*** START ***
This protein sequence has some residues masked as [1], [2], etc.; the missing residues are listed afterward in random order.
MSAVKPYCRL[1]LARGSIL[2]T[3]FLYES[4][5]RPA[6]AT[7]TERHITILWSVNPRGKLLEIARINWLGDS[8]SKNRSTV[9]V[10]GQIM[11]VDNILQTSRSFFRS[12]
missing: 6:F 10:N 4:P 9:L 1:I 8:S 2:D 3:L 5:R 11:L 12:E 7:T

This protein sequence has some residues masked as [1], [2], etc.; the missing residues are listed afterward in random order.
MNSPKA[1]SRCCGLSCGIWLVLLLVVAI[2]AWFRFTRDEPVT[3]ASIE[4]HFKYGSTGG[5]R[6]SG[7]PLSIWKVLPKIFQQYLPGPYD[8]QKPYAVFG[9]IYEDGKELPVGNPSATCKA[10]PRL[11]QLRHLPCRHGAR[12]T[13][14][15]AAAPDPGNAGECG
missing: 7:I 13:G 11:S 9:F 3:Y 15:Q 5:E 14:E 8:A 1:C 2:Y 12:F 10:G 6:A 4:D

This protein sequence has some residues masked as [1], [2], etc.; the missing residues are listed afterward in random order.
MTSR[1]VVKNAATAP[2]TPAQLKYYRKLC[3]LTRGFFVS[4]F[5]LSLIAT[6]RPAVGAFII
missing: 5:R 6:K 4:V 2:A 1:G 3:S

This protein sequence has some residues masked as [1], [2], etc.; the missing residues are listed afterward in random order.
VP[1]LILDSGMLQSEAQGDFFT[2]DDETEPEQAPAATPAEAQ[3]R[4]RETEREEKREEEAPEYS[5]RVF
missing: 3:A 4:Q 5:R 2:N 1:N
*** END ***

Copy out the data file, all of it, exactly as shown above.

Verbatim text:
This protein sequence has some residues masked as [1], [2], etc.; the missing residues are listed afterward in random order.
MSAVKPYCRL[1]LARGSIL[2]T[3]FLYES[4][5]RPA[6]AT[7]TERHITILWSVNPRGKLLEIARINWLGDS[8]SKNRSTV[9]V[10]GQIM[11]VDNILQTSRSFFRS[12]
missing: 6:F 10:N 4:P 9:L 1:I 8:S 2:D 3:L 5:R 11:L 12:E 7:T

This protein sequence has some residues masked as [1], [2], etc.; the missing residues are listed afterward in random order.
MNSPKA[1]SRCCGLSCGIWLVLLLVVAI[2]AWFRFTRDEPVT[3]ASIE[4]HFKYGSTGG[5]R[6]SG[7]PLSIWKVLPKIFQQYLPGPYD[8]QKPYAVFG[9]IYEDGKELPVGNPSATCKA[10]PRL[11]QLRHLPCRHGAR[12]T[13][14][15]AAAPDPGNAGECG
missing: 7:I 13:G 11:S 9:F 3:Y 15:Q 5:E 14:E 8:A 1:C 2:Y 12:F 10:G 6:A 4:D

This protein sequence has some residues masked as [1], [2], etc.; the missing residues are listed afterward in random order.
MTSR[1]VVKNAATAP[2]TPAQLKYYRKLC[3]LTRGFFVS[4]F[5]LSLIAT[6]RPAVGAFII
missing: 5:R 6:K 4:V 2:A 1:G 3:S

This protein sequence has some residues masked as [1], [2], etc.; the missing residues are listed afterward in random order.
VP[1]LILDSGMLQSEAQGDFFT[2]DDETEPEQAPAATPAEAQ[3]R[4]RETEREEKREEEAPEYS[5]RVF
missing: 3:A 4:Q 5:R 2:N 1:N